Tuesday, 31 Mar 2020

You are here

Fresolimumab (anti-TGF beta) Improves Systemic Sclerosis

Transforming growth factor (TGF-β) is known to have potent profibrotic activity and has been implicated in the pathogenesis of systemic sclerosis a futile condition with no effective disease modifying treatments. The role of TGF-β in SSc, was put to the test in a trial of 15 SSc patients (with a mean disease duration of 8 months) who were treated with 2 different dosing regimens of fresolimumab (an IgG4 κ monoclonal antibody capable of neutralizing TGF-β).  

Patients received either two doses of 1 mg/kg 4 weeks apart (n=7) or one 5 mg/kg dose (n=8) and were assessed at baseline, weeks 3 or 4, 7, and 24 weeks with modified Rodnan skin scores (mRSS), serial skin biopsies, biomarkers and microarrays.  Among the 11 females and 4 males, 60% had digital ulcers, 93% were ANA+, 27% were SCL-70 Ab positive and they had a mean mRSS of 26.9. Only one patient had pulmonary fibrosis.

Rice and coworkers reported that nearly all patients showed a rapid, significant decrease in skin scores, Expression of the biomarkers thrombospondin-1 (THBS1) and cartilage oligomeric protein (COMP) rapidly declined at one month and week 7. Skin scores began to reverse after week 11 but COMP and THBS1 expression lagged behind, suggesting repeat dosing may be needed in the future.  

Nevertheless, strong correlations were seen between biopsy site (forearm) scores, mRSS, COMP and THBS1.  When compared to other trials, the degree and rapidity of mRSS improvement suggest these changes were more than the natural regression of skin scores in SSc. This this open-label pilot trial, using a first in class inhibitor of TGF-β, has shown significant clinical and biologic effects in patients with diffuse scleroderma.

Thanks to Dr. Barry Gruber of Long Island for identifying this citation.

The author has no conflicts of interest to disclose related to this subject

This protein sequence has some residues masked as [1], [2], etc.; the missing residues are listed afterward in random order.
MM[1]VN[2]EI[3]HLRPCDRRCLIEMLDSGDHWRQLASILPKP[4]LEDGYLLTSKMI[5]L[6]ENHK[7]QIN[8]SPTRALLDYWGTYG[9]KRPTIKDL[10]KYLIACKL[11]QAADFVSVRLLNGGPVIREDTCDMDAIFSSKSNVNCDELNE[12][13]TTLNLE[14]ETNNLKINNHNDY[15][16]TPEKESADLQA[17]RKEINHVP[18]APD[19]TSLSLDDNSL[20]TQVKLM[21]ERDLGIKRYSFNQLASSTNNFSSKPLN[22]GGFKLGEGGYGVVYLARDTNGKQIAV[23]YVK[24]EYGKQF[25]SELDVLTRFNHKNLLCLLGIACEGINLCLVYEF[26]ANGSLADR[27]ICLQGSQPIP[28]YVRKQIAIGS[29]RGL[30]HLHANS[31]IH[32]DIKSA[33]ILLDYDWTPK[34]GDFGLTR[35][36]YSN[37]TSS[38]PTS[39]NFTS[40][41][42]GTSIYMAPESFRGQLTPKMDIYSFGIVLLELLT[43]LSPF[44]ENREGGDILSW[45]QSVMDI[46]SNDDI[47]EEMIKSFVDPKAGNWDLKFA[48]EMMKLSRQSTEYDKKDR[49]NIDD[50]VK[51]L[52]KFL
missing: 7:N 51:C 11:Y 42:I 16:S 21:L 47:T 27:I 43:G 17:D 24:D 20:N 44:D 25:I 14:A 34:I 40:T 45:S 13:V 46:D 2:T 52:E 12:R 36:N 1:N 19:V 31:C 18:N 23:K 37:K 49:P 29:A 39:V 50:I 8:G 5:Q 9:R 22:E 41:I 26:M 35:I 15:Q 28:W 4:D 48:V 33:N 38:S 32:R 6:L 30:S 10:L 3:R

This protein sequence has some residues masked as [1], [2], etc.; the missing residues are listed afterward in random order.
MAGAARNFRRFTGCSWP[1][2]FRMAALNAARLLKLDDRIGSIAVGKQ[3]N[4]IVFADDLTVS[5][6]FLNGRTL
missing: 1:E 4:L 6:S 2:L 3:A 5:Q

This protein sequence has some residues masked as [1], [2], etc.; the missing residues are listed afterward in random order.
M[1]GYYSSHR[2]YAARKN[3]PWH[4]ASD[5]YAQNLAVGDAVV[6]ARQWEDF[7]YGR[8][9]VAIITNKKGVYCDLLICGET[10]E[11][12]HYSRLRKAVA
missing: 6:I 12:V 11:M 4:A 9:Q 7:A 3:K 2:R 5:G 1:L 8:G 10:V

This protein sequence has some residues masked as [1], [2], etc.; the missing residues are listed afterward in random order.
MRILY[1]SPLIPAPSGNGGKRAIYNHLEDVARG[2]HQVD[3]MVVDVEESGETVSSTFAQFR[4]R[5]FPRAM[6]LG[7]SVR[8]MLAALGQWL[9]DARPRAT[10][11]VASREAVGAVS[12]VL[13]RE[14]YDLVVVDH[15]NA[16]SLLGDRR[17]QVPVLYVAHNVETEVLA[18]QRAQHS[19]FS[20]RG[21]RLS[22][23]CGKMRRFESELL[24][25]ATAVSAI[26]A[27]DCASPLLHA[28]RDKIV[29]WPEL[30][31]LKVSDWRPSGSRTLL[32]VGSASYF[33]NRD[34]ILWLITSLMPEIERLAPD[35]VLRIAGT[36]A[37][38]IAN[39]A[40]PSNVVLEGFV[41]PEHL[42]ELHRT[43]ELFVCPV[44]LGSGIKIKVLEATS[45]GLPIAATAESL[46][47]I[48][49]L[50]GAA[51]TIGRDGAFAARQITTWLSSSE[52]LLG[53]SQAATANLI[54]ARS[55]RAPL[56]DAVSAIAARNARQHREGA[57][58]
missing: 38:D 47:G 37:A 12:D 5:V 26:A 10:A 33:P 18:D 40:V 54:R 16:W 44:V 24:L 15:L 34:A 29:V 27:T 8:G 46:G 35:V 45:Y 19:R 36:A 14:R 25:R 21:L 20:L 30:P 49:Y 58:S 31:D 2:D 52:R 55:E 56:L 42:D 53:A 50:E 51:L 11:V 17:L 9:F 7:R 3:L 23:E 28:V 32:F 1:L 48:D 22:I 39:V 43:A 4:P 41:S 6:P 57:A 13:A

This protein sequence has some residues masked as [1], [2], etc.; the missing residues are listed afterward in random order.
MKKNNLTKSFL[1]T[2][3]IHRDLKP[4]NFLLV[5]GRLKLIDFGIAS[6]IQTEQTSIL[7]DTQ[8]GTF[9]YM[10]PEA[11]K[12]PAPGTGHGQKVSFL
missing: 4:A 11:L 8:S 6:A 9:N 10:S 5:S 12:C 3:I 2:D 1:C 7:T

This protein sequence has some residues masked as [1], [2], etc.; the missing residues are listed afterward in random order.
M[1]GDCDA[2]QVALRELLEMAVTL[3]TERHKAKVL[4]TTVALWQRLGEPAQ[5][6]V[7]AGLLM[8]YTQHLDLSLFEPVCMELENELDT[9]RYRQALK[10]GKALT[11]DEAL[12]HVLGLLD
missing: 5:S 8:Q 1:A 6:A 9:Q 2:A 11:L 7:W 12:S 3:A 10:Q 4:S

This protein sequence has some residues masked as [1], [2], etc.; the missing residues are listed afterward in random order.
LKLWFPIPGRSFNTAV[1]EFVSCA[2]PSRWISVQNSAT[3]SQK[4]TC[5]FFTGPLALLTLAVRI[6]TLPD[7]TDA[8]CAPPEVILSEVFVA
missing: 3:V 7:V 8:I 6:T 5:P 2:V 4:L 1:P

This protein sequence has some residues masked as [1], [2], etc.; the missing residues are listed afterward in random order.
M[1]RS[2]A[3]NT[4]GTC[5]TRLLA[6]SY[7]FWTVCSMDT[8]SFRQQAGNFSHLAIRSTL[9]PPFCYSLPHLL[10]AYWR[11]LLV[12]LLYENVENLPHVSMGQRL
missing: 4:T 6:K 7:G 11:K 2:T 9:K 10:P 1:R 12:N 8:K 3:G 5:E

Add new comment

More Like This

In Lupus, Keep BP Below 130/80

Blood pressure should be maintained at a level below 130/80 mm Hg in all patients with lupus to lessen their likelihood of atherosclerotic vascular events, Canadian researchers asserted.

In Vasculitis, Beware of Infection

Risks of infection were strikingly high among patients with antineutrophil cytoplasmic antibody-associated (ANCA) vasculitis, which may relate to both the disease and its treatment, Scottish researchers found.

Malignancies with Giant Cell Arteritis

The Journal of Rheumatology reports the findings of a Swedish population-based cohort study of biopsy-proven giant cell arteritis (GCA) patients showing that the overall risk for cancer was not increased; yet there appears to be an increased risk for leukemia and a decreased risk for breast and upper gastrointestinal tract cancers.   

Hospitalized GPA - Higher morbidity, Mortality and Cost

Rheumatology reports on a study of patients with granulomatosis with polyangiitis (GPA) showing worse outcomes and higher costs when hospitalized with GPA.

GPA patients were identified from the Nationwide Inpatient Sample (NIS) and were compared to those without GPA with regard to demographics, procedures, length of stay, mortality, morbidity and total hospitalization charges (between 2005–2014).

Don't Blame the Weather in Sjogren's

Seasonal variations in symptoms -- commonly reported by patients with rheumatic diseases -- were not observed in a large cohort of patients with primary Sjogren's syndrome, French investigators found.